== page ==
Arriving at a kind of barren warehouse in limbo, a succession of recently departed people of varying ages and backgrounds — an elderly lady, a punky outcast, a WWII veteran, an adolescent girl, and others — are asked by the facility's counselors to choose one life memory to relive for eternity. Once the guests at the otherworldly way station have chosen their memory, the staff helps recreate it for them using a full arsenal of low-tech special effects, filmed for posterity.
Why we love it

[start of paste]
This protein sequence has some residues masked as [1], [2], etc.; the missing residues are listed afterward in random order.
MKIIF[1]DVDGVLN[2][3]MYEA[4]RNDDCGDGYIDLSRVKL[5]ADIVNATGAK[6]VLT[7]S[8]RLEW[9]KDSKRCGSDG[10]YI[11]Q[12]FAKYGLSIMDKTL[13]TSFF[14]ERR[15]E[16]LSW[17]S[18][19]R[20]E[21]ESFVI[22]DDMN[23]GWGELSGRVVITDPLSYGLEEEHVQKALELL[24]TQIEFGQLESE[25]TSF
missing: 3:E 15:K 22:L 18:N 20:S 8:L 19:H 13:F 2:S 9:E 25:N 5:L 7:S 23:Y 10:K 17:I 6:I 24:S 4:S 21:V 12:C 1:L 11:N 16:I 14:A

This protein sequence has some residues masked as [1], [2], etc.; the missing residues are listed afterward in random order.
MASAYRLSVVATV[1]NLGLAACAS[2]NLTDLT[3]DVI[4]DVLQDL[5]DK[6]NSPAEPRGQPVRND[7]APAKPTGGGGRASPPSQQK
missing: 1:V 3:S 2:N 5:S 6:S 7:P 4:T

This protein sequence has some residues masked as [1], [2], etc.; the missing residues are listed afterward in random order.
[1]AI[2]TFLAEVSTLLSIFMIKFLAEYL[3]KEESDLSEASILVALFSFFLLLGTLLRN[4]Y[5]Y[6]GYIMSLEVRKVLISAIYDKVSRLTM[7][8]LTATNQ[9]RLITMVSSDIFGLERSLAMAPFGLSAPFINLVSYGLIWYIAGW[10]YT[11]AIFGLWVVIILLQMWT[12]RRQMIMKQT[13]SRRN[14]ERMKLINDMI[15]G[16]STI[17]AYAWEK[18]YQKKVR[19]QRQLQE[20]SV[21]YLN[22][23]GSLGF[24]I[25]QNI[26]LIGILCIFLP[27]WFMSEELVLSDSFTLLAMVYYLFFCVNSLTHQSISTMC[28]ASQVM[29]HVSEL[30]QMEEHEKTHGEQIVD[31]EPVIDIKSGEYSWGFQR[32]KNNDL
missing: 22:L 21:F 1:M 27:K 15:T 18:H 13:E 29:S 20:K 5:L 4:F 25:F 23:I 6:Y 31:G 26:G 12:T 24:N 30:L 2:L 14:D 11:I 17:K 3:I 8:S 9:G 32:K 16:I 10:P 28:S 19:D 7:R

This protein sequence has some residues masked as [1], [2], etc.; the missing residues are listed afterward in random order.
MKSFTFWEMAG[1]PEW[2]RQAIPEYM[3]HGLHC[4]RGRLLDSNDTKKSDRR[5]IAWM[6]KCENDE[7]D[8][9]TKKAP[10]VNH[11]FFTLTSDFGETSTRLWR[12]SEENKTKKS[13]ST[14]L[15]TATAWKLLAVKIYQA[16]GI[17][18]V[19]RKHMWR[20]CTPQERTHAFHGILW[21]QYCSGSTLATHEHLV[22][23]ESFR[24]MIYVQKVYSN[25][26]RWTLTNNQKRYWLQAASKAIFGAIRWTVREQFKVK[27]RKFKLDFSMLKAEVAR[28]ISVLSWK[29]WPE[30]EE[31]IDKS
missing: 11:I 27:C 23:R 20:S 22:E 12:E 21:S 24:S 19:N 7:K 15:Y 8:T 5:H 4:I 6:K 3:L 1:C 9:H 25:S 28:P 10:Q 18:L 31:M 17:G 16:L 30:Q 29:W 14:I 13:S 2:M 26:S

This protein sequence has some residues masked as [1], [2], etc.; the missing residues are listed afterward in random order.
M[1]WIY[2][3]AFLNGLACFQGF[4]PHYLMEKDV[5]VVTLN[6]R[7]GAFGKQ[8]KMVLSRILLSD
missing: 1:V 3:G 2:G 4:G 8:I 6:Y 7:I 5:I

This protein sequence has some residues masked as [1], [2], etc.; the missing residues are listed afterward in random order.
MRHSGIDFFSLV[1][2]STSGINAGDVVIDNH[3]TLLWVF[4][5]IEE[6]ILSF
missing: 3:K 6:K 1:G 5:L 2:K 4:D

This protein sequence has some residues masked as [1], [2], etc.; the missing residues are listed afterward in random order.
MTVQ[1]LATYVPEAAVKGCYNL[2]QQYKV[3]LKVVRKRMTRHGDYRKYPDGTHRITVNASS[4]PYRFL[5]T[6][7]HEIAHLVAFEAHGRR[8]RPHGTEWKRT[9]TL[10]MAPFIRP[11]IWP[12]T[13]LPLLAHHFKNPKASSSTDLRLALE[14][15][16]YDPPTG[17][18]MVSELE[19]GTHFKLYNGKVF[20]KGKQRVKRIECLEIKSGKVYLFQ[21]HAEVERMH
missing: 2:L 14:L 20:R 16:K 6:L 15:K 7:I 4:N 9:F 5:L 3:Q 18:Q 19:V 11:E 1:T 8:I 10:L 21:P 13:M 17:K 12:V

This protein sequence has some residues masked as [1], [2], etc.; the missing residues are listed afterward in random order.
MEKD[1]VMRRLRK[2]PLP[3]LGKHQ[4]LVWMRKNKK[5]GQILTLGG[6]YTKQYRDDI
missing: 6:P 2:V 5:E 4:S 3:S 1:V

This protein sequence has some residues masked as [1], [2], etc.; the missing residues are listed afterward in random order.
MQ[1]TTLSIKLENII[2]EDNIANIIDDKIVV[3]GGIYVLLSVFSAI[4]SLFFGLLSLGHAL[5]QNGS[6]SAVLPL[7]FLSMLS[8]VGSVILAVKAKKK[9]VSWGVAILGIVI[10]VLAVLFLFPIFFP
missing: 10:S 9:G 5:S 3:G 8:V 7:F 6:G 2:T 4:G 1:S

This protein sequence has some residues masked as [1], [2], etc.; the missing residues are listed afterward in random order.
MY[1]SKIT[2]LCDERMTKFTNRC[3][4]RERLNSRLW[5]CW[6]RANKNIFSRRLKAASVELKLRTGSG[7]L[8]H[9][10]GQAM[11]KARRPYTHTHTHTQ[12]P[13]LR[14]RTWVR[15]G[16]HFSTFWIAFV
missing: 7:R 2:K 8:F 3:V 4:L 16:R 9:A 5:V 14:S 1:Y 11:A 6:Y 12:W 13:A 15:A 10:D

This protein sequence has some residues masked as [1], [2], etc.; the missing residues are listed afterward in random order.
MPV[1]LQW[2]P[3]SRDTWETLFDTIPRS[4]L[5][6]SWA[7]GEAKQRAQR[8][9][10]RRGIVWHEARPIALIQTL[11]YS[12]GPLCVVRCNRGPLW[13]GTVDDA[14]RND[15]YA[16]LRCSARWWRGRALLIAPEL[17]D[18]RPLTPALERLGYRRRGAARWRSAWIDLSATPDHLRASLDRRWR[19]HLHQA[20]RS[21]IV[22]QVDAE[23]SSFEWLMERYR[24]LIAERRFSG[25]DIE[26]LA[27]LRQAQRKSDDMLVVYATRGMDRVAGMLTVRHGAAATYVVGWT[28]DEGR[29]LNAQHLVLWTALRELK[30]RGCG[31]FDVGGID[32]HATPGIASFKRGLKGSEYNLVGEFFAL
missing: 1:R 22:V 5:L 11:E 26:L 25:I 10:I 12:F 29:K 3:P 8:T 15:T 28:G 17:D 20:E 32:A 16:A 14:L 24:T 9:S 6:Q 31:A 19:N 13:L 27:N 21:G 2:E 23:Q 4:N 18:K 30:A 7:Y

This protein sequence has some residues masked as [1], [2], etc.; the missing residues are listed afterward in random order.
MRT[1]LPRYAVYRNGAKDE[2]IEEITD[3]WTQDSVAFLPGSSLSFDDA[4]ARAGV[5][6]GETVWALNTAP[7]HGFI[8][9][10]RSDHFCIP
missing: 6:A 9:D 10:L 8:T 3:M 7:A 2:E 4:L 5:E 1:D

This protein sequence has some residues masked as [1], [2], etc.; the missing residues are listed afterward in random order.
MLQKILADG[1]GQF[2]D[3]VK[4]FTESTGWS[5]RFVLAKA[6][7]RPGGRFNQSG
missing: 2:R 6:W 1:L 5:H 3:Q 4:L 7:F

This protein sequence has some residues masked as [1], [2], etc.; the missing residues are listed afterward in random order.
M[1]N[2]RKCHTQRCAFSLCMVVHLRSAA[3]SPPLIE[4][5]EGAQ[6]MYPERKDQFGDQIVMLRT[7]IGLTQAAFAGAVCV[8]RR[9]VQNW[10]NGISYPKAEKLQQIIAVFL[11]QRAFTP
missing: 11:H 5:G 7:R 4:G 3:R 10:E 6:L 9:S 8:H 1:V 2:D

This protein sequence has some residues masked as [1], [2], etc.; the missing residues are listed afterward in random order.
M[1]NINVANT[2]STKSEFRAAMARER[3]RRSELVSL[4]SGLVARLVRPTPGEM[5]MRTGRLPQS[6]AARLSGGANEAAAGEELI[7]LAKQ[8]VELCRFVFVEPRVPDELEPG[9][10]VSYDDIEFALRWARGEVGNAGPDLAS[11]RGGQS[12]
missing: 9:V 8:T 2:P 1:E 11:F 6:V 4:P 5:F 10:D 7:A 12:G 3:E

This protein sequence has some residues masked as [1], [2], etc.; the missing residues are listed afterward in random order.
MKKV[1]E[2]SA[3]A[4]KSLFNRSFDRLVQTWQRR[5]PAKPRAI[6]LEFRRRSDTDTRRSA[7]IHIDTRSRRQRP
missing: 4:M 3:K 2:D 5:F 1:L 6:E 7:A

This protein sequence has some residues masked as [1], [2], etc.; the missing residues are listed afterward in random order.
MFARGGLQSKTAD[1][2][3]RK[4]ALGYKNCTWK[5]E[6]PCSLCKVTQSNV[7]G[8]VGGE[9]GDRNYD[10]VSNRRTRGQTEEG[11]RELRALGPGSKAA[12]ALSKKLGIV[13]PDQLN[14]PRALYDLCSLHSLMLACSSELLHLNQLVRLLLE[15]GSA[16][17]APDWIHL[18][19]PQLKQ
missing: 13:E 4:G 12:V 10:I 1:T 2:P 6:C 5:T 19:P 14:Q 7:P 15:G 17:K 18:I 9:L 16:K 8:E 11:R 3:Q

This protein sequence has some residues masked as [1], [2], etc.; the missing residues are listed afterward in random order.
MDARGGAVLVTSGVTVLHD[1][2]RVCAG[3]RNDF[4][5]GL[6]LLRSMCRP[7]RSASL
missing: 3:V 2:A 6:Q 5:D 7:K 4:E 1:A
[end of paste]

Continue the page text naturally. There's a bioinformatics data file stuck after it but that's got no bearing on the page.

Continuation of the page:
A uniquely poignant meditation on life and death, Koreeda's "After Life" began as a documentary project in which the director interviewed 500 people about their favorite memories. Intercutting these with characters of his own devising adds a touch of wry humor to his compassionate story of everyday people struggling to isolate a golden moment from their worldly existence. The choices are surprising as well as profound: watching staffers fabricate one man's experience flying a plane with cotton-ball clouds and giant wind fans is as much a testament to the art of cinema as it is a comment on personal whimsy and sensory pleasure. With a deceptively simple premise, Koreeda fashions a deeply affecting homage to the sweet here-and-now.